The yaro was eventually dropped, but all roles in a kabuki play continued to be performed by men. Male actors who specialize in playing women's roles, called onnagata or oyama, emerged and families of onnagata specialists developed. In later years, most onnagata came from these families.

Two major role types developed: aragoto (rough style) was pioneered by Ichikawa Danjūrō (16601704) in Edo, and wagoto (soft style) by Sakata Tōjūrō (16471709) in the Kyoto-Osaka area. Aragoto is a bombastic style of role, in which the actor greatly exaggerates words, gestures, and even costumes and makeup; its name is derived from a word meaning the reckless warrior matter, and its plays emphasize action. In contrast, wagoto features more realistic speech and gestures, and its plays are usually tragic romances.

During the Genroku era, kabuki thrived. The structure of a kabuki play was formalized during this period, as were many elements of stylization. Conventional character types were determined. Kabuki theater and ningyo joruri, the elaborate form of puppet theater that later came to be known as bunraku, became closely associated with each other during this period, and each has since influenced the development of the other. The famous playwright Chikamatsu Monzaemon, one of the first professional playwrights of kabuki, produced several influential works, though the piece usually acknowledged as his most significant, Sonezaki Shinju (The Love Suicides at Sonezaki), was originally written for bunraku. Like many bunraku plays, however, it was adapted for kabuki.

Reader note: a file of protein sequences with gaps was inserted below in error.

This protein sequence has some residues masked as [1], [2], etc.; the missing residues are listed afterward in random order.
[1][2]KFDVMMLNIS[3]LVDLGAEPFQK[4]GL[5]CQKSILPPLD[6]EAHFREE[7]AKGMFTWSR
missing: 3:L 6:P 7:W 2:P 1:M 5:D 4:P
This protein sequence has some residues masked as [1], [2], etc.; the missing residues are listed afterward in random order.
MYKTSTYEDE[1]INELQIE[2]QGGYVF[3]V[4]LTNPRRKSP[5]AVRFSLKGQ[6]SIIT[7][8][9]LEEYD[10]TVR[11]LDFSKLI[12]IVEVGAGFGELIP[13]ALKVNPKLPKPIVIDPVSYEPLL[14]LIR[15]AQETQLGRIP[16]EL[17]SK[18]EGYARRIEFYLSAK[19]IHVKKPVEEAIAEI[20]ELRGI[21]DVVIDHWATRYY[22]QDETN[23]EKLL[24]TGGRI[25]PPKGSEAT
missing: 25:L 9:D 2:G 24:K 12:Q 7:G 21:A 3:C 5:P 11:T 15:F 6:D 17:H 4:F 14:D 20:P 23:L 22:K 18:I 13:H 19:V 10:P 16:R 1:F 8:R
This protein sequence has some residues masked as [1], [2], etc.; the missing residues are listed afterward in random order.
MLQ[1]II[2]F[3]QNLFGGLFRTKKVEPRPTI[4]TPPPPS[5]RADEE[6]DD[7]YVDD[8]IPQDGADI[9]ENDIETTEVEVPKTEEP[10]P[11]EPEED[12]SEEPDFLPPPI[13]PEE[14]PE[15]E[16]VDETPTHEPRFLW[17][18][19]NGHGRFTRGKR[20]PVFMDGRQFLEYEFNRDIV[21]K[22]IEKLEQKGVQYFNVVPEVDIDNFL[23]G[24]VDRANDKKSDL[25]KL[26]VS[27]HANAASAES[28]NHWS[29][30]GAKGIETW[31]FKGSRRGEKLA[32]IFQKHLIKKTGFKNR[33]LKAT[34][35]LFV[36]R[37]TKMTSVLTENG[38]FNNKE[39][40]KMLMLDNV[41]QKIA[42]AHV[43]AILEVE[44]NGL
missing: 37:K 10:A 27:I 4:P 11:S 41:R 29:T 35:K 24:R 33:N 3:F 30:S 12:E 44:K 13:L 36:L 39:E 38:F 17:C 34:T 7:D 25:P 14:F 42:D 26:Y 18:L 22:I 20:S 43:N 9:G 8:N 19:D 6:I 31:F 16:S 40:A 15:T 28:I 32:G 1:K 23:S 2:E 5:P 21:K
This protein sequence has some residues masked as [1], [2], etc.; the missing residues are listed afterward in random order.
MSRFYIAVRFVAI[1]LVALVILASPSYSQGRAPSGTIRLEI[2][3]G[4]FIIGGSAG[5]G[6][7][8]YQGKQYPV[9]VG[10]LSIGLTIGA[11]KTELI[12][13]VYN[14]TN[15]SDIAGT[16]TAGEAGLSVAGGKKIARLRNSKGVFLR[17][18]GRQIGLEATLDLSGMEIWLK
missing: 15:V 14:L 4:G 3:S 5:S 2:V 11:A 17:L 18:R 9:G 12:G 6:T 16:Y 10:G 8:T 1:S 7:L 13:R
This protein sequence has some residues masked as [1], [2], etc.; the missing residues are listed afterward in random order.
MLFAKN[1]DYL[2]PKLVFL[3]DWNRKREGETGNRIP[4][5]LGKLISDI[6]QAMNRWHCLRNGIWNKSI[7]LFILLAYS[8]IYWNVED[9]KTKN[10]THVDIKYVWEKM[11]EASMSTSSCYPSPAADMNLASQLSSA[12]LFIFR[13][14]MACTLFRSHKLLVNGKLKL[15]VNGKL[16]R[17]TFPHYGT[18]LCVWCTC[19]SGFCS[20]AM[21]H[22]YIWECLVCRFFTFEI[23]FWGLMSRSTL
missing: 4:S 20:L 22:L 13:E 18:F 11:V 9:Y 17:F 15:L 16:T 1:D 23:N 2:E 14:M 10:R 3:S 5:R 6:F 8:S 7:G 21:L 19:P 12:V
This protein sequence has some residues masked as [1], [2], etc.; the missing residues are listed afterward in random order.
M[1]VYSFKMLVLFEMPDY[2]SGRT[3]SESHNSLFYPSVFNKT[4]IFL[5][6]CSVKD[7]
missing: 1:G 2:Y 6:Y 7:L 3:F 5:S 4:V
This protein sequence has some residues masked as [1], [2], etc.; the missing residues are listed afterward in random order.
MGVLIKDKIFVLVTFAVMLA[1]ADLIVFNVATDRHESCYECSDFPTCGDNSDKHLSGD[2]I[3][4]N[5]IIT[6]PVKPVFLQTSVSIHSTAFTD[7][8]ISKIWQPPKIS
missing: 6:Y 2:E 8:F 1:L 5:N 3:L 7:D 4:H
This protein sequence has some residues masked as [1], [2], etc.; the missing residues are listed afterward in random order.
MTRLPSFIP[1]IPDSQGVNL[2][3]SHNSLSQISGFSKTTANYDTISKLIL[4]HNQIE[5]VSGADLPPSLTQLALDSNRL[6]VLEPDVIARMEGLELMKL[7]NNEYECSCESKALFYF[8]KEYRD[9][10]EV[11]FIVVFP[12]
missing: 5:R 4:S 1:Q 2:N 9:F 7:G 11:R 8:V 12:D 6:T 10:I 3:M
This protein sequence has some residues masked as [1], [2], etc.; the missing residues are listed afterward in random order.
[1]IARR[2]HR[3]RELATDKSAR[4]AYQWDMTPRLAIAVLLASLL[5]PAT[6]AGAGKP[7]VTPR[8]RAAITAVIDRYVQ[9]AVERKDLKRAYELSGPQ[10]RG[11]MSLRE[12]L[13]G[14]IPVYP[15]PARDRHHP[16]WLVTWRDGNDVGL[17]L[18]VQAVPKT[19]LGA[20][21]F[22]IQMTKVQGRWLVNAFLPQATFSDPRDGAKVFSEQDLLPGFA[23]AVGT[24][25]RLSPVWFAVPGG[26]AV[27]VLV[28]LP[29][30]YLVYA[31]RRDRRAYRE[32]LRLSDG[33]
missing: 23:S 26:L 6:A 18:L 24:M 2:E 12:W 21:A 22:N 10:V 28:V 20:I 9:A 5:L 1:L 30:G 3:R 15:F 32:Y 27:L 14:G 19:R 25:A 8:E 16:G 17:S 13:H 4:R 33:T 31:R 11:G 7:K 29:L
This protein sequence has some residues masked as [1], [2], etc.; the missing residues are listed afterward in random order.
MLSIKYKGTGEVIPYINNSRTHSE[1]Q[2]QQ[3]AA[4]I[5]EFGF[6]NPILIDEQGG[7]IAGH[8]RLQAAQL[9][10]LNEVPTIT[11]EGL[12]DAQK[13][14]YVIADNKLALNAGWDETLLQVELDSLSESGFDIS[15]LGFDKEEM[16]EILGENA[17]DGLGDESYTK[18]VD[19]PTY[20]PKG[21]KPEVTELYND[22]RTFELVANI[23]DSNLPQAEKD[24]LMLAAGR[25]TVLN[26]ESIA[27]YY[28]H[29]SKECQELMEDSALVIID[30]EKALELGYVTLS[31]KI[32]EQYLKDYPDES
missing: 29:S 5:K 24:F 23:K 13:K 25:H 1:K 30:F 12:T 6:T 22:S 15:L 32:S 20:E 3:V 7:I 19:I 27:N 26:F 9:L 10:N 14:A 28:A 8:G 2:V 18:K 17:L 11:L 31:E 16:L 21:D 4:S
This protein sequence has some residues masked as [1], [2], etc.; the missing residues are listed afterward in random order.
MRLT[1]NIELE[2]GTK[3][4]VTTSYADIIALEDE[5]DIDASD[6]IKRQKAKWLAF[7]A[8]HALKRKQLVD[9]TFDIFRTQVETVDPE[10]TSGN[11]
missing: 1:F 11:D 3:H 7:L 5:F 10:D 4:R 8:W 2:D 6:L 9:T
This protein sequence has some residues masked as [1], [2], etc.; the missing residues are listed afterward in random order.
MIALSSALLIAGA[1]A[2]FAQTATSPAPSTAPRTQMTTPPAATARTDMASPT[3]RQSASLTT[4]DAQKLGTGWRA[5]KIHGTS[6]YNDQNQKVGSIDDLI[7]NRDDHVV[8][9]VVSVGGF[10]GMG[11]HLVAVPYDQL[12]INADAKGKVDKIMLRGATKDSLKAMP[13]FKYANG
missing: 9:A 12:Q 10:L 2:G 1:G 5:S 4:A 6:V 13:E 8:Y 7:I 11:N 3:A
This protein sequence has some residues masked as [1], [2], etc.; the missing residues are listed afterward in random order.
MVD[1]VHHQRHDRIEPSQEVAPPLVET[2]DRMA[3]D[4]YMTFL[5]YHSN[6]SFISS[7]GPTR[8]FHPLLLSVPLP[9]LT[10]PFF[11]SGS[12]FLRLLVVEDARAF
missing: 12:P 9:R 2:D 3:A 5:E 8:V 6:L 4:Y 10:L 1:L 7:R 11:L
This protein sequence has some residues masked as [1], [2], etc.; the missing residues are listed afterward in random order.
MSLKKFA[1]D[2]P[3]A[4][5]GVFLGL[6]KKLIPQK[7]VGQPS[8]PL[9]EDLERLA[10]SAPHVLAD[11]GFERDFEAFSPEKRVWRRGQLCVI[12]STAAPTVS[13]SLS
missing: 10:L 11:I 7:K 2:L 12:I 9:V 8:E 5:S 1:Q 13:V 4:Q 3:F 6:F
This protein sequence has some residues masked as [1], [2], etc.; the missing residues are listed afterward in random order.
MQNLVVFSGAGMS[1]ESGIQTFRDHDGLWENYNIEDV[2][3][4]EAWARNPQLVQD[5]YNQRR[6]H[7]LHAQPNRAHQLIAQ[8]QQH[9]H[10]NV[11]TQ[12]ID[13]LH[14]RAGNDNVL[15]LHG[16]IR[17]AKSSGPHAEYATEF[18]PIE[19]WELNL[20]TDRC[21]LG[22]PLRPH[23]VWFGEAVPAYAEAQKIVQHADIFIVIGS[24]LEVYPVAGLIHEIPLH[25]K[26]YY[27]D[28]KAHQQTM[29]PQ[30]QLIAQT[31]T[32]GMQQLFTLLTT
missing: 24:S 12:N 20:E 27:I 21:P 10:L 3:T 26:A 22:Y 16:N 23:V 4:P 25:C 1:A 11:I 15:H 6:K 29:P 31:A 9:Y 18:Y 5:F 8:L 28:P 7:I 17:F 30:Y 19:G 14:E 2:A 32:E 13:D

In the mid-18th century, kabuki fell out of favor for a time, with bunraku taking its place as the premier form of stage entertainment among the lower social classes. This occurred partly because of the emergence of several skilled bunraku playwrights in that time. Little of note would occur in the development of kabuki until the end of the century, when it began to re-emerge as a popular art form.

The tremendous cultural changes began in 1868 when the fall of the Tokugawa shogunate, the elimination of the samurai class, and the opening of Japan to the west helped to spark the re-emergence of kabuki. As the culture struggled to adapt to its new lack of isolation, actors strove to increase the reputation of kabuki among the upper classes and to adapt the traditional styles to modern tastes.

Many kabuki houses were destroyed by bombing during World War II, and the occupying forces briefly banned kabuki performances after the war. However, by 1947 the ban had been rescinded, and performances began once more.